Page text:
And Jesus tells us what we are to do. Earlier in this chapter of Matthew’s Gospel, Jesus give us three steps to follow when a brother sins against us. “If your brother sins against you, go and tell him his fault, between you and him alone. If he listens to you, you have gained your brother. But if he does not listen, take one or two others along with you, that every charge may be established by the evidence of two or three witnesses. If he refuses to listen to them, tell it to the church. And if he refuses to listen even to the church, let him be to you as a Gentile and a tax collector. Truly, I say to you, whatever you bind on earth shall be bound in heaven, and whatever you loose on earth shall be loosed in heaven. Again I say to you, if two of you agree on earth about anything they ask, it will be done for them by my Father in heaven. For where two or three are gathered in my name, there am I among them” (Matthew 18:15–20)

So when your brother sins against you, you can choose to follow this bit of teaching our Lord gives, or you can choose to go to everyone else but them. But then you have sinned against them. And this leads to an endless crazy cycle of refusing to forgive one another because the other has sinned against you. This is how Satan cuts his church off at the knees to make her ineffective in this world. Forgiveness does not mean that we overlook sins. It means that we confront it with the Word of God so that it can be named, so that it can be forgiven. For “So also my heavenly Father will do to every one of you, if you do not forgive your brother from your heart.”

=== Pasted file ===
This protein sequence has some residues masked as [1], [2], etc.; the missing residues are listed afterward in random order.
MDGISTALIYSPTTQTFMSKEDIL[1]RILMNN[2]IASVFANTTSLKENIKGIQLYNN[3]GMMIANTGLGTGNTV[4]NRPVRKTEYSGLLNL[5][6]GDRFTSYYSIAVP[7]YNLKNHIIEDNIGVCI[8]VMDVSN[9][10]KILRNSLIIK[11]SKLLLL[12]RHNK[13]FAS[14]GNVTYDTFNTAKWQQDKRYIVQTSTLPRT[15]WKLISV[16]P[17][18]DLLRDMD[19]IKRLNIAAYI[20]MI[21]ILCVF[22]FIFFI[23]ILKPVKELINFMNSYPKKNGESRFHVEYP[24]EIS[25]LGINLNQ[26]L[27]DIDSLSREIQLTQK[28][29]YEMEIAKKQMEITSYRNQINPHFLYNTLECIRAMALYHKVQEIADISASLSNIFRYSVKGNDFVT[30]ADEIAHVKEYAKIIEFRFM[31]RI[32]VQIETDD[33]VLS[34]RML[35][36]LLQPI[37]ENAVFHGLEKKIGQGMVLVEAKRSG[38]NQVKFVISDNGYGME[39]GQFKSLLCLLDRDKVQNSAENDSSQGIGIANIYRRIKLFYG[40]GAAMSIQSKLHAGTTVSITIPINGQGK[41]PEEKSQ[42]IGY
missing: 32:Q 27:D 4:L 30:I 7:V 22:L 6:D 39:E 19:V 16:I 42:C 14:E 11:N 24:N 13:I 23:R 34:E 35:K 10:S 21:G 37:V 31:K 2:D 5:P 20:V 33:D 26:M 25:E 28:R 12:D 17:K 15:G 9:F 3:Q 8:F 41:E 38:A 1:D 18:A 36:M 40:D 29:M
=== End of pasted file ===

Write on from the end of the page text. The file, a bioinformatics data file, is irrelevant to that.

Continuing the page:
Someone has to grow up. Someone has to be the adult, and go to them, either apologizing for your sin against them asking for their forgiveness, or showing them their fault, so that they will apologize and ask forgiveness of you. That is how we are reconciled in the forgiveness that Christ has won for us upon His cross. And when that forgiveness has been given from our heart, from our will, we continue to live in that forgiveness with each other, by choosing not to throw what has been done in their face in the future. It means that despite the fact that you still remember what has been done, you choose, you will, not to let define how you interact with your brother, you choose not to bring it back up, you choose to make your actions conform to God’s Word and forgiveness instead of making your actions slaves to your feelings. When we refuse to forgive our brother from our heart, we are giving into our fallen and sinful hearts, which fails to believe what God’s Word says about sin and grace, which fails to believe that the blood our Lord Jesus spilled his blood for the sin of the world, has not been spilled for the one who has sinned against us. And if we insist our Lord’s death and resurrection does not cover that sin, then we likewise insist that it does not cover any of ours either.